From the Forum – Buying a home with tenants in place

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Buying a home with tenants in place:

“We’re in the process of buying a unit that is currently rented out. The existing lease expires in the fall. The tenants have waived their TOPA rights. We would like to move into the unit as soon as possible. Does anyone know whether a new owner has the right to terminate a lease in DC? I have read on the Office of the Tenant Advocate website that one of the 10 legal reasons for evicting tenants is if a property is sold and the new owner would like to occupy it themselves. However, OTA doesn’t make clear whether this applies only in month-to-month situations or whether it applies when there is a valid lease in place.

If we are legally allowed to terminate the lease, does anyone know what kind of notice we need to provide or could you direct me to some resources where we could find out? Also is there a set amount of money we need to give the tenants to move out? We would greatly appreciate any other tips or guidance you could provide!”

20 Comment

  • Good luck getting them to leave. Most likely you will be having this same issue for several years. Tenants never leave. I would just make it the seller’s problem and delay closing until after they have the tenants out.

    • I imagine that there would probably need to be a minimum of 30 days notice. So long as the current owner has a certificate of occupancy for the rental. If the owner does not have a COO, do NOT close the deal. It will take a looooooooong time to get these tenants out (minimum of 6-12 months). I’d make the current owner deal with it. If you agree to deal with it, knock down the price of the apartment by 10-15%.
      But honestly, I’d go to the Office of Tenant Advocate and ask them about the proper procedure.

  • My lanlord gave me 3 months notice to move out b/c they wanted their english basement back……they previously purchased the home w/ built in tenants prior to me moving in….so I thought it was fair to give us 3 months notice. It’s their house. But a huge bummer, rents skyrocketed in my neighborhood!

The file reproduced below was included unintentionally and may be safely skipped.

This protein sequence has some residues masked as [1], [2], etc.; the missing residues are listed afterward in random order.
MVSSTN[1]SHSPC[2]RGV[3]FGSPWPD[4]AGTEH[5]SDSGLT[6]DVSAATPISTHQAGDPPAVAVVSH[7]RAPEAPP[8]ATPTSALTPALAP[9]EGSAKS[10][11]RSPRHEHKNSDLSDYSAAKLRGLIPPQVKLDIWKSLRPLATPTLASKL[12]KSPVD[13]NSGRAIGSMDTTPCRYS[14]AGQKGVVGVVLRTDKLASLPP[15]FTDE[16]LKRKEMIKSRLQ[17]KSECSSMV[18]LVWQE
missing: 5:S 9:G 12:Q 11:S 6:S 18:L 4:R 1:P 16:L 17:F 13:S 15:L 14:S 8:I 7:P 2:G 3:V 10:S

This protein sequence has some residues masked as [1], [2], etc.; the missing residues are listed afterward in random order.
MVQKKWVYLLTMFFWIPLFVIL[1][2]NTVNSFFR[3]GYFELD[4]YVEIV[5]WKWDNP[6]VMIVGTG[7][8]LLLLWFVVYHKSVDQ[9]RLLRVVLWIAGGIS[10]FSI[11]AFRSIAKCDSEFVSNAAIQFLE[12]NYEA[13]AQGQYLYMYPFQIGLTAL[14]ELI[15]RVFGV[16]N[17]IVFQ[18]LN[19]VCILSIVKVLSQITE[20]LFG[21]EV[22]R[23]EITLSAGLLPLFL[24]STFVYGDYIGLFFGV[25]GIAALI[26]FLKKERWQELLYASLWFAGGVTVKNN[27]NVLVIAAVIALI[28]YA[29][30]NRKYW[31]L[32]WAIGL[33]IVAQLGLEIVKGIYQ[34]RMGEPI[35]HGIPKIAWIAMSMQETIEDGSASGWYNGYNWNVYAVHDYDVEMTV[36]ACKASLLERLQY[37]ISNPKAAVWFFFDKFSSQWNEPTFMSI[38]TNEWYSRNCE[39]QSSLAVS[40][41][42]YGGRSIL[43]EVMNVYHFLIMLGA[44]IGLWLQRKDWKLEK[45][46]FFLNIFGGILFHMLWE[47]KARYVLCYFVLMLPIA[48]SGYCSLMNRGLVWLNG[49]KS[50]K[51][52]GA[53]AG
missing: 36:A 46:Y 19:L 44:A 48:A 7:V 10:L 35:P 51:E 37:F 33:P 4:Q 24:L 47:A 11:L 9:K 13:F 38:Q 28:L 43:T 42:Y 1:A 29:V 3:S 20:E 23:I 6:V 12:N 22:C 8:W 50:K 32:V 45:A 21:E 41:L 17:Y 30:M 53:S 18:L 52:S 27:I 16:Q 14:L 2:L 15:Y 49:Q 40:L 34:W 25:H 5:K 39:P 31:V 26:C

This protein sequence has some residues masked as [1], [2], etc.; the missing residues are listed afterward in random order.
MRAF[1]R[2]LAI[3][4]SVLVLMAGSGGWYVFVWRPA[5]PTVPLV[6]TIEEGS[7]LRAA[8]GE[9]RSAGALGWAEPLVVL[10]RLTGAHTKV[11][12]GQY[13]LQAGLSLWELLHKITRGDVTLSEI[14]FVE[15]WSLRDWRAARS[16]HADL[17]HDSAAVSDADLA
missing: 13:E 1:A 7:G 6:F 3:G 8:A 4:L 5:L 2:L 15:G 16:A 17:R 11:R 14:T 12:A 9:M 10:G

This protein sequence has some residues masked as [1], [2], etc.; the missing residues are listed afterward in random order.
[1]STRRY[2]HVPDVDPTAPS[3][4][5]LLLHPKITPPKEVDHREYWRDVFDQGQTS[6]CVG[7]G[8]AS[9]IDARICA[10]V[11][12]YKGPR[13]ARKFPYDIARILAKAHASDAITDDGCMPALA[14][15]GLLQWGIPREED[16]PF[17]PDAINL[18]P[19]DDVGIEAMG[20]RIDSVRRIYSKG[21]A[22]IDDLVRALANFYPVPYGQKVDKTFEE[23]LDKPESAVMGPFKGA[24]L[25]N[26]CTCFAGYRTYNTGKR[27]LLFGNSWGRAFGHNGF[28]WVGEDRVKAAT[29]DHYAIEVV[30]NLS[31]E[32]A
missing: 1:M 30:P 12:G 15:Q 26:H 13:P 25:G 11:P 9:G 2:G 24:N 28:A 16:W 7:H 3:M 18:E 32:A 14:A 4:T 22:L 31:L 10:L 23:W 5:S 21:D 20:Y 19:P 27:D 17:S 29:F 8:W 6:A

• If you’re under lease, it’s not “their house.” If you’re not, 3 months is the statutory minimum notice when a landlord wants to take a property back for personal use.

  • I disagree with Anon. As soon as the tenants are out the property will be worth more, so I would complete the sale with the tenants there. As to your question, I believe you can only use the “owner occupancy” exception after their lease expires. And you have to give 90 days notice (You can give notice before their lease expires, but you can’t ask them to leave until their lease is up).

    It sounds like you have a cooperative tenant, since they are willing to wave their TOPA rights. Since you want to move into their home, why not offer them some $ to move out early?

    I recommend reading this:

  • The OTA advice refers to month-to-month tenants only. If there’s a lease in place, there’s no way to remove the tenants as long as they continue to pay rent and obey the terms of the lease. Since there are 9-10 months or so left, you’ll have to come up with some equitable proposal to get the tenants to move out voluntarily. I’d suggest starting with helping them find a suitable and comparable place, paying their moving costs and throwing in a grand or so for the hassle.
    One question, and this might sound meaner than I intend it to, but how did you buy a place that you intend to live in without looking at this issue first? Did you have a broker or other advisor? If so, you shouldn’t pay them. Also, did you represent to your lender that this is a residential (as opposed to investment) purchase? If so, you might be in violation of your mortgage agreement.

    • justinbc

      You could also ask the seller to give you some sort of credit back towards buying out their lease early.

    • I love it when the wannabe “lawyers” join us in the comment section talking about things that they know nothing about as though they actually know. 90-days notice is sufficient for an owner to take occupancy of a unit/house (with the requirement that they live there for over a year) regardless of the terms of the lease. Part of the TOPA process should be the current owner supplying the tenant notice of the need to leave within 90 days if they choose not to purchase. If they refuse to leave, then they would need to be formally evicted (no self-help). I would think the OP’s realtor should be able to advise them on this process though, so not sure why it is a forum question.